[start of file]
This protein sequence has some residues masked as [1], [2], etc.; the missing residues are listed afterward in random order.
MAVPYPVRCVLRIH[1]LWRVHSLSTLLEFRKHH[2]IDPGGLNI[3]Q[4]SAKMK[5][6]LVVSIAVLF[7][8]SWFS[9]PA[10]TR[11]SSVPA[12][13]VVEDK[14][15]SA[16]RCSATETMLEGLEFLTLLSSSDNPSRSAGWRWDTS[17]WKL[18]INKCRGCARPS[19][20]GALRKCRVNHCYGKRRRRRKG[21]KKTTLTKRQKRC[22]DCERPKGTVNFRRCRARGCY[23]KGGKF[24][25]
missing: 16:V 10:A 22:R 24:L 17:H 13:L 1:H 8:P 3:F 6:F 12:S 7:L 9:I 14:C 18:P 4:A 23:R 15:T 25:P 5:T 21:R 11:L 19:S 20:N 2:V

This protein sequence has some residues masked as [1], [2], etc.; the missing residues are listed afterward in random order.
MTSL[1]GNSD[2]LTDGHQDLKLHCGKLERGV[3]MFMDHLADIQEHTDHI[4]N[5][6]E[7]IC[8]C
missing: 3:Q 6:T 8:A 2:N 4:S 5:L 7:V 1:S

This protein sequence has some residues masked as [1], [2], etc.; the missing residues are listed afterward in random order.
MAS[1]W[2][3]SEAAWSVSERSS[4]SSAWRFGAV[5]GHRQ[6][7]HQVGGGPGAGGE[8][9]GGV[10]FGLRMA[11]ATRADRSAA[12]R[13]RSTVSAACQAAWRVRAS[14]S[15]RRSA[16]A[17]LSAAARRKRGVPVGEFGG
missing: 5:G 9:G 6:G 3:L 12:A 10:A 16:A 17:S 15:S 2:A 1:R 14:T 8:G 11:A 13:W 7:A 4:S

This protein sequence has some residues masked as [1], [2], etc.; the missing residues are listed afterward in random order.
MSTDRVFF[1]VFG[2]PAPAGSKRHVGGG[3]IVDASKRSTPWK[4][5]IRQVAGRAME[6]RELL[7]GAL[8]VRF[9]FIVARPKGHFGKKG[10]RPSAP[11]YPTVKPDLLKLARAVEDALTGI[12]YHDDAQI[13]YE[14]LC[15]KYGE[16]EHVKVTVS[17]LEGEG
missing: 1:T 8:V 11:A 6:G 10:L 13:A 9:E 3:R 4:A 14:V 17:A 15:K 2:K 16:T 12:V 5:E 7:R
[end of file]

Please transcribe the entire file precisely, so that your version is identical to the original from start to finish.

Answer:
This protein sequence has some residues masked as [1], [2], etc.; the missing residues are listed afterward in random order.
MAVPYPVRCVLRIH[1]LWRVHSLSTLLEFRKHH[2]IDPGGLNI[3]Q[4]SAKMK[5][6]LVVSIAVLF[7][8]SWFS[9]PA[10]TR[11]SSVPA[12][13]VVEDK[14][15]SA[16]RCSATETMLEGLEFLTLLSSSDNPSRSAGWRWDTS[17]WKL[18]INKCRGCARPS[19][20]GALRKCRVNHCYGKRRRRRKG[21]KKTTLTKRQKRC[22]DCERPKGTVNFRRCRARGCY[23]KGGKF[24][25]
missing: 16:V 10:A 22:R 24:L 17:H 13:L 1:H 8:P 3:F 6:F 12:S 7:L 9:I 14:C 18:P 4:A 23:R 15:T 25:P 5:T 21:R 11:L 19:S 20:N 2:V

This protein sequence has some residues masked as [1], [2], etc.; the missing residues are listed afterward in random order.
MTSL[1]GNSD[2]LTDGHQDLKLHCGKLERGV[3]MFMDHLADIQEHTDHI[4]N[5][6]E[7]IC[8]C
missing: 3:Q 6:T 8:A 2:N 4:S 5:L 7:V 1:S

This protein sequence has some residues masked as [1], [2], etc.; the missing residues are listed afterward in random order.
MAS[1]W[2][3]SEAAWSVSERSS[4]SSAWRFGAV[5]GHRQ[6][7]HQVGGGPGAGGE[8][9]GGV[10]FGLRMA[11]ATRADRSAA[12]R[13]RSTVSAACQAAWRVRAS[14]S[15]RRSA[16]A[17]LSAAARRKRGVPVGEFGG
missing: 5:G 9:G 6:G 3:L 12:A 10:A 16:A 17:S 15:S 2:A 1:R 14:T 8:G 11:A 13:W 7:A 4:S

This protein sequence has some residues masked as [1], [2], etc.; the missing residues are listed afterward in random order.
MSTDRVFF[1]VFG[2]PAPAGSKRHVGGG[3]IVDASKRSTPWK[4][5]IRQVAGRAME[6]RELL[7]GAL[8]VRF[9]FIVARPKGHFGKKG[10]RPSAP[11]YPTVKPDLLKLARAVEDALTGI[12]YHDDAQI[13]YE[14]LC[15]KYGE[16]EHVKVTVS[17]LEGEG
missing: 1:T 8:V 11:A 6:G 10:L 13:A 9:E 3:R 4:A 14:V 17:A 15:K 2:K 16:T 12:V 5:E 7:R